In addition to my weekly post based on my newspaper column, I add an occasional mid-week brief on a current issue.
Maine voters will be faced with six bond issues in November, but they may be forced to make uninformed choices.
With all the attention being paid to the bear hunting referendum, many people may not become aware of the six bond issues on the ballot this November before they vote.
Even if they read the Secretary of State’s election guide or carefully scan the ballot itself, they will see an incomplete and potentially misleading description of the issues.
Three of the six, for a total of $20.6 million also mention $23.7 million in matching funds. But, unlike the usual highway matches provided by the federal government, there’s no indication of the source of the matches.
Even more important, whatever the legislative intent, none of these three bond questions says that either the bonds should not be issued until the matching money is committed or, if the funds are raised, they should not be disbursed without the matching cash having been lined up.
These bond issues note the funds will be made available through competitive bid. But the legislative history suggests the likely winners in the three cases are the University of New England, the Jackson Labs on MDI, and Coastal Enterprises, Inc.
In order to avoid simply voting funds to specific entities, a poor legislative practice, the seemingly neutral public bidding provision was substituted for the original designations. But the number of eligible bidders is limited.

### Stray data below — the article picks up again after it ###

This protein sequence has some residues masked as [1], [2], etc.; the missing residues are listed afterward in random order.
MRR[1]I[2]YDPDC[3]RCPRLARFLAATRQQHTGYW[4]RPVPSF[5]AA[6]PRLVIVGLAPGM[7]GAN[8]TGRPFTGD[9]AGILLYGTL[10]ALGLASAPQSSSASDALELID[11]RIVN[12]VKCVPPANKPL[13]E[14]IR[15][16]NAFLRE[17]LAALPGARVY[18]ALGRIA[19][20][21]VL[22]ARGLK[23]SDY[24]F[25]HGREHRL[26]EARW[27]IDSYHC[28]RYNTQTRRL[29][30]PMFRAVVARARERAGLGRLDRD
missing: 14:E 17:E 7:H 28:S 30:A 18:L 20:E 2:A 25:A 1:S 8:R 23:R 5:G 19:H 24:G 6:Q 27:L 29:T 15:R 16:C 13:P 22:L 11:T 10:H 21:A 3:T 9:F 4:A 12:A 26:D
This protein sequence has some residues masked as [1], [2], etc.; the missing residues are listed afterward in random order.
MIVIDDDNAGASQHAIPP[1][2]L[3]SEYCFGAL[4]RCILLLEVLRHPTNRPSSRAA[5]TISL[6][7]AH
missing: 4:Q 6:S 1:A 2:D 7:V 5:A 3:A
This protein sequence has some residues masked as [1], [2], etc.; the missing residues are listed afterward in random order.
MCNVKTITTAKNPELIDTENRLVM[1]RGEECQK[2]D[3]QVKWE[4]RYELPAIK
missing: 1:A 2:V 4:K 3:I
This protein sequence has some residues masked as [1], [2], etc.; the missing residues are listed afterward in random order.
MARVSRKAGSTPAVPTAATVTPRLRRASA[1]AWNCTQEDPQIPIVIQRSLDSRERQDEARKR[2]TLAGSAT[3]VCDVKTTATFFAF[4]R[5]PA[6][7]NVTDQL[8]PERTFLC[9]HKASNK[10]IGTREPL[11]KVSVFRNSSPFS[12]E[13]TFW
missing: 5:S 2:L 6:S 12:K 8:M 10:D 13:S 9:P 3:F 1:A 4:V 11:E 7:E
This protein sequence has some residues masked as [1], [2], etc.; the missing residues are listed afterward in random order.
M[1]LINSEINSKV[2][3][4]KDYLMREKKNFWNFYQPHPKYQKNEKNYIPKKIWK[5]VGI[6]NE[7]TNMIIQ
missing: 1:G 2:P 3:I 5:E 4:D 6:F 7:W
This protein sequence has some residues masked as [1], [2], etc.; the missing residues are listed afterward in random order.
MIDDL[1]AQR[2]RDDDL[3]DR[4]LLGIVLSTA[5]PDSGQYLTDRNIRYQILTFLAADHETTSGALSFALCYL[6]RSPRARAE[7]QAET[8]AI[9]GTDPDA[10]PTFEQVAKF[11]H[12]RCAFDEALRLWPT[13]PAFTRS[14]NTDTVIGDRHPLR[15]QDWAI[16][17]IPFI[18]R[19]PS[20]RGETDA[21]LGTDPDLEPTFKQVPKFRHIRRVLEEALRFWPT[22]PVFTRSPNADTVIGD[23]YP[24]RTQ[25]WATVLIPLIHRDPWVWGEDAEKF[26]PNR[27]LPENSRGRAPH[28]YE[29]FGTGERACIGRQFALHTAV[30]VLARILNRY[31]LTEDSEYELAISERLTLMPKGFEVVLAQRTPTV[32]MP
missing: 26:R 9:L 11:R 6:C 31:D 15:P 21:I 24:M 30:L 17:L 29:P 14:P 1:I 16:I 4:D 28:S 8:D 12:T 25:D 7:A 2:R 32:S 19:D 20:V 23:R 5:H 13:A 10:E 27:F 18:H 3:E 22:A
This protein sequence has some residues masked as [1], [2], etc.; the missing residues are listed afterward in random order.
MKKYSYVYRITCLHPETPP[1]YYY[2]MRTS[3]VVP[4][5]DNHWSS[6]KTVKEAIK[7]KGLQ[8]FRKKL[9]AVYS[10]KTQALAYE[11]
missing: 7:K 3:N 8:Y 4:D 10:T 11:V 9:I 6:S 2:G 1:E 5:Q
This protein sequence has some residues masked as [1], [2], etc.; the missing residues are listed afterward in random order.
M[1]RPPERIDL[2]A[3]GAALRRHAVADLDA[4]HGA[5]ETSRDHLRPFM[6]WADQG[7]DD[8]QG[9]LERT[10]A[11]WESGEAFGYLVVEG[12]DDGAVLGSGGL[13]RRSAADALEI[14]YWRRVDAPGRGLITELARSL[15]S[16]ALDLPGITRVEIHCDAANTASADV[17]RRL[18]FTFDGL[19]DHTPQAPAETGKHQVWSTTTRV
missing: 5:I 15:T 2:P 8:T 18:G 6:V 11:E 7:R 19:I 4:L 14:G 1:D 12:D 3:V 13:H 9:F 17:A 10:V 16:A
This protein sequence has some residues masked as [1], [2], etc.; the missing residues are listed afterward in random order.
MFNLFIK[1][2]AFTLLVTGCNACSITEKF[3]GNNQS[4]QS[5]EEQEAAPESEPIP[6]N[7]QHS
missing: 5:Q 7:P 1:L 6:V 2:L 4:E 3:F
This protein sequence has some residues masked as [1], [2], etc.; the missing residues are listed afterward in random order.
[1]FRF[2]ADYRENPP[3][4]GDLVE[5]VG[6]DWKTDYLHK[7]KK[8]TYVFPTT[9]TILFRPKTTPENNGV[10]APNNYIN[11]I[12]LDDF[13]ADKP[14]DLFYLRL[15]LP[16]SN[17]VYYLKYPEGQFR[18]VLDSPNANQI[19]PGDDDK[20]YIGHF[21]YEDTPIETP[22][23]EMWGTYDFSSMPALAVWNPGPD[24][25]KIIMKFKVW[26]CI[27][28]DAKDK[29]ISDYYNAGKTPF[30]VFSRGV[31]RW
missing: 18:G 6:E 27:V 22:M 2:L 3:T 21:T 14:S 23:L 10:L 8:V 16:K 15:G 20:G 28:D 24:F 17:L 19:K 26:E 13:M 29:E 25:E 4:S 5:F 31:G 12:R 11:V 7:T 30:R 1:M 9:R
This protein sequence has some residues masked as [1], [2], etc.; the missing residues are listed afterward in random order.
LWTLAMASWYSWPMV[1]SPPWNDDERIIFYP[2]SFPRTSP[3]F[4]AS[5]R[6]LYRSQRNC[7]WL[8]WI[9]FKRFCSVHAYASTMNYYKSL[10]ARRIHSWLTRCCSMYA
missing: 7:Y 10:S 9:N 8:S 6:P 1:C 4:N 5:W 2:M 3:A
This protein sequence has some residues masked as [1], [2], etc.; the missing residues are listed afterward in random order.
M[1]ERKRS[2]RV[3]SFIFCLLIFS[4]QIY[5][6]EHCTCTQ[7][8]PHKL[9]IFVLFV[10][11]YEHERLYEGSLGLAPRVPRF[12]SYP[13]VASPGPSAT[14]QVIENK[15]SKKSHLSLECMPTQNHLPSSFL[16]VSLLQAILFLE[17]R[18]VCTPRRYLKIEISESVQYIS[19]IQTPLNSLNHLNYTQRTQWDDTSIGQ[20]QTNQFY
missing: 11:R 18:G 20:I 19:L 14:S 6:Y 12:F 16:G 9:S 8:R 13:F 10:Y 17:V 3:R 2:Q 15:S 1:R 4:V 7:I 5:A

Item 7 on the ballot talks about promoting the “marine sector” in Maine. Lacking the legislative history, a voter would not know the funds are intended for the development of in-state lobster processing. Nowhere are voters informed they are being asked to support this new enterprise.
At the hearing on that proposal, only one person spoke. He was the representative of Coastal Enterprises, Inc., and he suggested that his agency could help raise the matching funds.
Each of the six bond issues appears to be for a worthy cause, but their real purposes may only be understandable if a voter digs deeply enough into their background.
Because of the superficial appearance of benefit and the lack of informed public debate, proponents have given the impression, intentional or not, of trying to put something past the voters.